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Poles, Czechs, Slovaks, Belarussians, Lithuanians, Ukrainians, Hungarians, Germans – they were once all refugees themselves.
Roughly 20 million people were displaced by World War II. During the winter of 1944/45, 12 million Germans were expelled from their former homes in East Prussia, Pomerania, Brandenburg, Silesia and Poland. During the war in the former Yugoslavia in the 1990s, millions of people fled their homes.
According to the UNHCR, 65 million people worldwide were refugees in 2016, fleeing war, terrorism and hunger – especially in war-torn Syria. Roughly 1 million people applied for asylum in the EU last year, most of them from Syria, Afghanistan and Iraq.
How can we help?
For the last 20 years, German Magnum photographer Thomas Dworzak has been working in regions ripped apart by war and crisis. He took pictures in Yugoslavia in the early 1990s, as well as in Chechnya, Georgia, Iraq and Afghanistan.
He was on the Balkan route in the fall of 2015 when hundreds of thousands of refugees were trying to reach northern and western Europe. Dworzak was frustrated by what he saw, observing how he and other photographers around him were all doing the same thing: capturing the refugees’ suffering in the same pictures and the stories repeated over and over. Nothing seemed to change.
“I got the impression that my pictures wouldn’t make a big difference,” he said. That’s why he decided to try out something else. “I noticed that the refugees were asking a lot of questions. How do I apply for asylum in Belgium? What kind of health system do they have over there? They were mainly interested in practical things.”
Making Europe more accessible
Knowing how the refugees could access information via Facebook and various apps, Dworzak decided to go one step further and develop an introduction into life in Europe.
He came up with a book full of practical information and useful tips, but also some chapters on the history of Europe and the EU, as well as political debates in Europe that would affect their future as migrants. In addition, the book contains contributions by journalists and authors, and personal reports by Europeans.
Thanks to the work of many contributors, the book “Europa: An Illustrated Introduction to Europe for Migrants and Refugees” was published this past November, less than a year after the project was started. It was supported by the publisher Al-liquindoi, the Arab Fund for Arts and Culture (AFAC), the Italian cultural organization On the Move, the UNHCR and the Allianz Cultural Foundation.
Another major contributor was, naturally, Magnum Photos.The photo agency, known around the world for its huge archive of historical and present-day photos, contributed many iconic images.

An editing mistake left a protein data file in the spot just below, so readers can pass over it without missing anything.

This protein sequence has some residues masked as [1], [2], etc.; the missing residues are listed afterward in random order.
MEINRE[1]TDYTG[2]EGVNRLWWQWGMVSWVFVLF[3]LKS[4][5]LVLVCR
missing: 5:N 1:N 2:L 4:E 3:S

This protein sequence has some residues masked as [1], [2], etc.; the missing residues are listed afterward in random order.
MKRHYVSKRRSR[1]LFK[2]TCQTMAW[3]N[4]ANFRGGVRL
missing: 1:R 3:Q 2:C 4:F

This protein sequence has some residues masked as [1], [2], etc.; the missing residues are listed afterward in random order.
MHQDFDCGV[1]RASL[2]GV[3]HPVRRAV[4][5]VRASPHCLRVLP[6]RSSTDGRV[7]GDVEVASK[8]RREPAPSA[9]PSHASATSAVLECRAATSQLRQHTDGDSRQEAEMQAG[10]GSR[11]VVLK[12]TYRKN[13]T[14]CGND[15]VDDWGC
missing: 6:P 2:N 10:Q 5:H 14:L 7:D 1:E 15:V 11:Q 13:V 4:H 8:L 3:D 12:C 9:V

Without its involvement, the book – published in English, French, Farsi and Arabic – certainly wouldn’t be what it is now. The mostly black-and-white photos focus on postwar Germany, the Western way of life, the destruction of the former Yugoslavia in the 1990s and a lot more.
“Just looking at the pictures, you wouldn’t know where they were shot. That was an important aspect to me,” said Alia Malek, a New York-based journalist who edited the book and helped develop its structure.
The idea was to show the refugees that Europe hasn’t always been what it is now, a rich and industrialized continent, and to emphasize that Europe also saw wars and military conflicts until most of its states peacefully united in the European Union.
“Telling the refugees the story of Europe could strengthen their hope for reconciliation,” added Malek.
The book also contains plenty of practical tips. Dworzak’s special project was to take pictures of street signs, supermarket labels, ticket machines and trash cans – all normal, everyday things which could look completely different in the refugees’ home countries. With his pictures, Dworzak hopes to help these new arrivals get around and navigate daily life in Europe.
The book also tells readers about the typical foods and drinks, traditions and popular films and books in Germany, Austria, Belgium, Spain, France, Greece, Italy, the Netherlands, Britain and Sweden, countries that have become particularly popular with refugees and migrants. In addition, the book lists major information centers.
“I got the impression that these people were very happy about the fact that something had been created especially for them,” explained Jessica Murray of publisher Al-liquindoi, who coordinated the project. She toured Europe at the end of November in order to distribute 5,000 copies free of charge to NGOs, refugee shelters and aid workers.
Murray’s trip was very successful – “refugees were fascinated by the amount of information in the book,” she remembered. “Also, teachers working with the refugees were impressed by the many ways in which they can make use of the book.”
Improving international understanding
Another objective of the book’s authors and editors is to promote cultural exchange between different groups of refugees. Particularly helpful in this regard are the personal accounts of people living and working in Europe, locals and newcomers, refugees of the post-war era and of today.
“Europeans and refugees are given an opportunity to see their own experiences reflected in those of others,” said Malek. Though to what extent the book is able to achieve its high-minded goal remains to be seen.
“Europa: An Illustrated Introduction to Europe for Migrants and Refugees” is a charitable, non-profit project. The book is not available in bookstores. The first edition of 5,000 copies was distributed for free to NGOs and refugee organizations. Aid workers working with refugees and migrants can order a copy by contacting Jessica Murray ([email protected])
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